Back in the 1990s, scholars started calling the contradiction between an increased opportunity to connect and a lack of human contact the “Internet paradox.” --Stephen Marche, The Atlantic
I love Facebook. I love the way it's gathered friends of mine from all age groups and parts of my life and points on the globe and given me a window into their lives, their vacation and family pictures, their interests and even the unfolding of their days, whenever I care to have a look--which is pretty often, by which I mean daily pretty much and often more, even if I snark sometimes about oversharing, even if I overshare. But I am going to cut back, drastically, I hope.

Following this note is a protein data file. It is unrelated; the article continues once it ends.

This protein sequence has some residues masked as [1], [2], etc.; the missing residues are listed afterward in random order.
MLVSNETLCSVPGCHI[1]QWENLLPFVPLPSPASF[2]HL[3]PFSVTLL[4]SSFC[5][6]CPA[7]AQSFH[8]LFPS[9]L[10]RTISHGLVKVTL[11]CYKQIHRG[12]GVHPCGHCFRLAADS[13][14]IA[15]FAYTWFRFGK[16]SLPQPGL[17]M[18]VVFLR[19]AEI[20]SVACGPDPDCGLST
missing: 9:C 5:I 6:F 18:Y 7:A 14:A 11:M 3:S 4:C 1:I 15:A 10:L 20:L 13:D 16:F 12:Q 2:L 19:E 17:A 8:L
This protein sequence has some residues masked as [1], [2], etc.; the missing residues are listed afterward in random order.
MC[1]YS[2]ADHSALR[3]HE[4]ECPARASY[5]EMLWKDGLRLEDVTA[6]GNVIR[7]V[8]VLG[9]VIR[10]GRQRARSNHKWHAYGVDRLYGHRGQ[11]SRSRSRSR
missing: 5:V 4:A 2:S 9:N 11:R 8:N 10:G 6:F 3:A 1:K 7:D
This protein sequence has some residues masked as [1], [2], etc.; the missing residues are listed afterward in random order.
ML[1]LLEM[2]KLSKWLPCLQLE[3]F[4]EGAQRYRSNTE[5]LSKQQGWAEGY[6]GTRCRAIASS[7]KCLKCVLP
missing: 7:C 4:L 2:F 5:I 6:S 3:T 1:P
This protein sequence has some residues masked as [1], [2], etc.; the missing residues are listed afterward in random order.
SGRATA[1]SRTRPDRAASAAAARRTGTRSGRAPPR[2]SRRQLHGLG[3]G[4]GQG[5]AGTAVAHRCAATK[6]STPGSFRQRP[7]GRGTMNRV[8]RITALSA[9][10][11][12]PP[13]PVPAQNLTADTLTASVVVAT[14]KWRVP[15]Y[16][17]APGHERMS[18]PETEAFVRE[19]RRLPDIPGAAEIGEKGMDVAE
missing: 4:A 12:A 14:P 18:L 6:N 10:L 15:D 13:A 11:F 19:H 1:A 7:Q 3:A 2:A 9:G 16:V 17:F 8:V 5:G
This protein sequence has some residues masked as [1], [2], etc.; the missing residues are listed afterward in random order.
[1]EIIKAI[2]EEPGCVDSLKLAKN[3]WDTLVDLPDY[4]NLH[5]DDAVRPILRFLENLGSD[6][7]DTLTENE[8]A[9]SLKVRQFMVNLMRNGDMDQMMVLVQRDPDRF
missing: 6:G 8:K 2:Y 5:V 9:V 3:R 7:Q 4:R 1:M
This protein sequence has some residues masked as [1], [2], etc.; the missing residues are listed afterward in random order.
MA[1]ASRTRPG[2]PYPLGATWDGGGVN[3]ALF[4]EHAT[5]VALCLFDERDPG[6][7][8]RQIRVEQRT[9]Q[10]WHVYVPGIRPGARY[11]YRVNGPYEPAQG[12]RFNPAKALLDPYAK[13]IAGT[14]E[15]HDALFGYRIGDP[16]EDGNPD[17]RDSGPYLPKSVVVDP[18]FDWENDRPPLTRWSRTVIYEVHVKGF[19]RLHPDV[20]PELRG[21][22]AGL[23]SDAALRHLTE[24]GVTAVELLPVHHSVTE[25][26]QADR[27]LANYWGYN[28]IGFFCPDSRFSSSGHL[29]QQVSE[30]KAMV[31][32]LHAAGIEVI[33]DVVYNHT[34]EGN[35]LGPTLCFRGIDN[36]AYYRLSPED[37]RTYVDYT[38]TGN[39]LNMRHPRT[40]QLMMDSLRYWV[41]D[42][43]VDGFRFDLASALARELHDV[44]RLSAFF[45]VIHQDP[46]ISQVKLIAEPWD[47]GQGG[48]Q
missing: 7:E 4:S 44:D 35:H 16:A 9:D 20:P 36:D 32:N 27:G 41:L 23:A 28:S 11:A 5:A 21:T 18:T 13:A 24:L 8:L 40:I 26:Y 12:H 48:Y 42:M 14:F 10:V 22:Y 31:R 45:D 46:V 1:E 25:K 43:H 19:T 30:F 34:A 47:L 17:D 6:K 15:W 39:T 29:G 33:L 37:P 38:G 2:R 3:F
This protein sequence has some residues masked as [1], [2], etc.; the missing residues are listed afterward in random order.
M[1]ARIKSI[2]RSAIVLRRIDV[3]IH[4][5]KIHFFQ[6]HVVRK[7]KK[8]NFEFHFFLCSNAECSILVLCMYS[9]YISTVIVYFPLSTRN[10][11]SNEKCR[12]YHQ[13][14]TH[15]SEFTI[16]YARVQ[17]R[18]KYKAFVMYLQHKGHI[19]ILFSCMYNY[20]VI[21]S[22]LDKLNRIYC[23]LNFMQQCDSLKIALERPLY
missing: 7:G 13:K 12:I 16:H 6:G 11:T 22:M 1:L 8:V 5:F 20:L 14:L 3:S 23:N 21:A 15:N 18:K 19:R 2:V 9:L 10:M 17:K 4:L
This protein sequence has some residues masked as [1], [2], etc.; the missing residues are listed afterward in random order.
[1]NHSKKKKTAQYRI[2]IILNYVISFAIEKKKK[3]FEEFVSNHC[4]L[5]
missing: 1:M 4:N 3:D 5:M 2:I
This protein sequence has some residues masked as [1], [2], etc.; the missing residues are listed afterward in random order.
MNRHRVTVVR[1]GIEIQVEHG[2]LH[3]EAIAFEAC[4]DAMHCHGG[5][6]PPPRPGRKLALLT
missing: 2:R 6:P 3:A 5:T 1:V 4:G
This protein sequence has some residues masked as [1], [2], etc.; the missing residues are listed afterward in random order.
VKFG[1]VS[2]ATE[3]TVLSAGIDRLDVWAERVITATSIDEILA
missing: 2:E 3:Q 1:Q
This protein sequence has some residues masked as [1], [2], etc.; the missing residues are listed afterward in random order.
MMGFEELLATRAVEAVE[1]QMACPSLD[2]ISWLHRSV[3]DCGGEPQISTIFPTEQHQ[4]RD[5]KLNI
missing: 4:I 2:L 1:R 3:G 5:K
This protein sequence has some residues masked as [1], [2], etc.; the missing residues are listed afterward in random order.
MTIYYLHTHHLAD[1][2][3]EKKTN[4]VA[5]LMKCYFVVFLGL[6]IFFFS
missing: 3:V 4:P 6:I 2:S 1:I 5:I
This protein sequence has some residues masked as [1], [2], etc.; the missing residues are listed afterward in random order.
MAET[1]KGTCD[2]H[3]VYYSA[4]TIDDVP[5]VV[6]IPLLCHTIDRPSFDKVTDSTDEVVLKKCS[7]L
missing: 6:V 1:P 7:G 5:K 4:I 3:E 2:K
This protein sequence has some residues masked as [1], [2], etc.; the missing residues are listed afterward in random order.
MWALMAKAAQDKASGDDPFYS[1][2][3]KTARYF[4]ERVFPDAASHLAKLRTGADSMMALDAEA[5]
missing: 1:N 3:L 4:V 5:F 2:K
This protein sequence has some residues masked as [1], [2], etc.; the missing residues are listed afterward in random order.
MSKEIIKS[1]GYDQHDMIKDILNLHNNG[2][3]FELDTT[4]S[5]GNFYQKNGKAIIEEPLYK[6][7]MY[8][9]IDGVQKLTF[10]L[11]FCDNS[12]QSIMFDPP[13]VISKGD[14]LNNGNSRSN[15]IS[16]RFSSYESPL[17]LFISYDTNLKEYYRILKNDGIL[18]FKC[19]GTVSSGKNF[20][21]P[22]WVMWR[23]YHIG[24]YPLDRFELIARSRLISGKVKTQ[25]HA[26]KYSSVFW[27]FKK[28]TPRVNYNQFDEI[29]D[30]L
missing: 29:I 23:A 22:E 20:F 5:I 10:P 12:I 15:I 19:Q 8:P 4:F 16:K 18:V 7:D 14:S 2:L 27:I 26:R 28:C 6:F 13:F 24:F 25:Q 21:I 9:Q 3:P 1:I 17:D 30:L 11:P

I know that the statement above isn't news, exactly, but it hit me as a truth I need to act upon if only because it so neatly encapsulated what I've been saying less neatly for years about having loved to write letters, then loved to write emails, then loved this blog, then needed to make time to make phone calls, then preferred texts, then preferred to click the like button next to your name. Because I really do like you.
I'm not sure how successfully I'll be able to wean myself. I'm not sure how it works, if you can really hit rewind and if taking FB out of your days means a space will open up. I'm in the airport on my way home from a visit to a half lifetime ago, where people from a half lifetime ago remember me and hold out their arms and say my name, and what I'm saying is that my self as projected on FB is expendable.